International film buyers are exploring new releasing strategies as most of the world remains in varying degrees of lockdown.
Buyers are eager to fill sizable programming gaps that have widened since the lockdowns began. These gaps are now extending well into 2022.
Theatrical buyers, streaming services, and networks are all taking a fresh look at independent films as they struggle to meet the demand for filmed entertainment after generational disruptions.
Film Buyers Adapt
For years international buyers have fixated on the size of the theatrical release independent films receive in the United States. This mindset has resulted in many mid-budget independent films being overlooked by top international buyers. However, as streaming companies and even major studios like Warner Bros. break traditional theatrical windows, buyers have renewed interest in diverse independent films that can appeal to their home market, regardless of the US box office numbers.
Although not having a US deal is still a drawback, it is no longer a dealbreaker. Many buyers are more receptive to limited theatrical releases and films that bypass the cinema altogether. An example of this emerging development is the pandemic thriller SONGBIRD. The project was filmed in Los Angeles over the summer and was sold to STX for distribution in the US and UK. Despite STX forgoing a theatrical release and instead opting for a PVOD release before an unannounced streaming commitment, international buyers have flocked to the film. Notwithstanding the appeal of such a project under lockdowns, international distribution markets are adapting to unprecedented times.
Sellers are aware of these changes and are now marketing films to buyers of all stripes simultaneously, including studios, independents, streamers, and networks. The lockdowns have done more than anything to break down long-maintained and rigid windowing structures. This leveling of the playing field is great news for imaginative filmmakers and resourceful producers, and the agents responsible for selling their wares.
However, securing pre-sales on projects struggling to determine reliable production start dates is an extraordinary challenge even for the most established sales agents and producers. The distribution landscape is in flux like never before, and only those able to adapt will survive.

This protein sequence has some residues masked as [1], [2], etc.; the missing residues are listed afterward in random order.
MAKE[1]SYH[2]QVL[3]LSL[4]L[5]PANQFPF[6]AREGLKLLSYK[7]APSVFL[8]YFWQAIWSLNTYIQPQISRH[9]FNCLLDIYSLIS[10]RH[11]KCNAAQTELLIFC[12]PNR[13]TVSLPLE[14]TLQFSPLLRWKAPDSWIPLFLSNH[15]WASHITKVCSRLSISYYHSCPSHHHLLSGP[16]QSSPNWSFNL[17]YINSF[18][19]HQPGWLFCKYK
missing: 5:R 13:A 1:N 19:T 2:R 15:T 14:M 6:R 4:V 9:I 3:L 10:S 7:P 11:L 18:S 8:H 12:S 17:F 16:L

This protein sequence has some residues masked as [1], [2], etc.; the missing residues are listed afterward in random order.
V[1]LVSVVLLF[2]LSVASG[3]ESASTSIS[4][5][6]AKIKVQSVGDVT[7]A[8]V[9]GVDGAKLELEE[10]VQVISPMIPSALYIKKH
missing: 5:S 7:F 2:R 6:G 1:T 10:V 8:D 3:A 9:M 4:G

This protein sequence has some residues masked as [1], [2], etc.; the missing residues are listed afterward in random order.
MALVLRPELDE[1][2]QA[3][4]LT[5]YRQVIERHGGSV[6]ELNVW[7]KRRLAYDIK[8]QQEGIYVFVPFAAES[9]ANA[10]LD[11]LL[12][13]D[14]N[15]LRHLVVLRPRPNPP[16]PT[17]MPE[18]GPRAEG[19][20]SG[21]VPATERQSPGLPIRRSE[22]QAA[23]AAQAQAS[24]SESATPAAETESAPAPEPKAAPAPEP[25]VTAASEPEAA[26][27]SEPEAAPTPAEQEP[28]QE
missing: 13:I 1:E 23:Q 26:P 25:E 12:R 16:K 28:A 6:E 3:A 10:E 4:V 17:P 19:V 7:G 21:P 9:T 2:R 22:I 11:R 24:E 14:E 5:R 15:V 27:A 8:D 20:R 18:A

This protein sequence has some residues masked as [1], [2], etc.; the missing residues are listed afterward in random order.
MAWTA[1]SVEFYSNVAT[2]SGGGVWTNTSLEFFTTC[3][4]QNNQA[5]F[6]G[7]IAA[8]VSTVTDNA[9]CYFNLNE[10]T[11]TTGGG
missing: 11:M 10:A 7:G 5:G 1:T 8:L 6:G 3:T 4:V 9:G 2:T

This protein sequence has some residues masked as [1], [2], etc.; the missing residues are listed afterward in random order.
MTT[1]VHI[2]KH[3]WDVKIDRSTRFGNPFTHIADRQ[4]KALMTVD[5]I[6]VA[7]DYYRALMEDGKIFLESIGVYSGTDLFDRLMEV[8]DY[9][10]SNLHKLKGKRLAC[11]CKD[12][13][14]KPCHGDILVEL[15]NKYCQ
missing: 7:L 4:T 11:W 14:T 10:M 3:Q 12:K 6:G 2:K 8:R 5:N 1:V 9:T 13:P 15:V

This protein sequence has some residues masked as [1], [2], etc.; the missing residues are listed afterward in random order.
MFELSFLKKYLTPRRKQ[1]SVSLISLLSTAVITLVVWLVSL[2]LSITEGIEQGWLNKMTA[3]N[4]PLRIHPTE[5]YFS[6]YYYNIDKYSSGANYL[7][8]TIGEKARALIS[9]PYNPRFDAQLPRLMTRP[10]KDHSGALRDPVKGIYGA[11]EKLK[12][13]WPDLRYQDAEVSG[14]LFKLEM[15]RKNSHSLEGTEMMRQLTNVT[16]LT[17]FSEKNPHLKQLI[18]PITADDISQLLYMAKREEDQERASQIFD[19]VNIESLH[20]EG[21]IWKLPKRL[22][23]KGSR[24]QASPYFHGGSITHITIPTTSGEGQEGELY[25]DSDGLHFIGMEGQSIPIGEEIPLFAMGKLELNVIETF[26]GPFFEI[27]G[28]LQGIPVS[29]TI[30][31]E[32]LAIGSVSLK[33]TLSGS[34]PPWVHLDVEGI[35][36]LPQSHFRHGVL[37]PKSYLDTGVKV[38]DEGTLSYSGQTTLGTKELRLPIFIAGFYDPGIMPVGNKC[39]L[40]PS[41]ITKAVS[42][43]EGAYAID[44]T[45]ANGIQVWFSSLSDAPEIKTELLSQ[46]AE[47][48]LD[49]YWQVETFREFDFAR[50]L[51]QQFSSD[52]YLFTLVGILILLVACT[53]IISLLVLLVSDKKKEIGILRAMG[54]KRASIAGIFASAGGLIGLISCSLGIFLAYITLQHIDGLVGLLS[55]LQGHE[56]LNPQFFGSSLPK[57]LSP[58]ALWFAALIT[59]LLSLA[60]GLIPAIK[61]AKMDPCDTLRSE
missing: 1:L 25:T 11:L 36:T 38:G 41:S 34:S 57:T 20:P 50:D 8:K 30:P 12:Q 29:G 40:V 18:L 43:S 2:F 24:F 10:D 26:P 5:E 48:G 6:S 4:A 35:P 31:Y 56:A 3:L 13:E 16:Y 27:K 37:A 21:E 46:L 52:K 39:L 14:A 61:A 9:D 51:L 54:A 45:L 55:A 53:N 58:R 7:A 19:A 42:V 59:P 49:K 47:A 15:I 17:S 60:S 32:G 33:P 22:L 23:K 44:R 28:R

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The European Film Market is online this week for its virtual market through March 5th, which features timed screenings and events. Despite production delays and shutdowns, most independent films in Europe managed to wrap physical production in the spring and summer of 2020. Many European-based international sales agencies have full slates on offer at this year’s virtual EFM. These agencies are anxious to reconnect with buyers to understand the demand in international markets after most cinemas were closed.
After a successful Sundance start to the year and several strong online markets last year at AFM, Toronto, and Cannes, there is encouraging enthusiasm going into this year’s EFM.
Sundance produced a market-record buy this year for CODA that went to Apple in a $25 million global rights deal, which beat Hulu and Neon’s $17.5 million acquisition of PALM SPRINGS last year.
With Cannes pushed back until July, buyers are under pressure to acquire titles instead of waiting another five months before the next major film market, which could be in-person or online.
The future looks very challenging for small and mid-sized independent producers and filmmakers. The need and scarcity of Covid insurance have resulted in a vacuum of film finance available for productions.
However, these generational disruptions present enormous opportunities for independent filmmakers and producers to create and program niche offerings to targeted audiences outside the confines of the mainstream pipelines. These opportunities might come at the cost of abandoning or drastically limiting the cinema experience.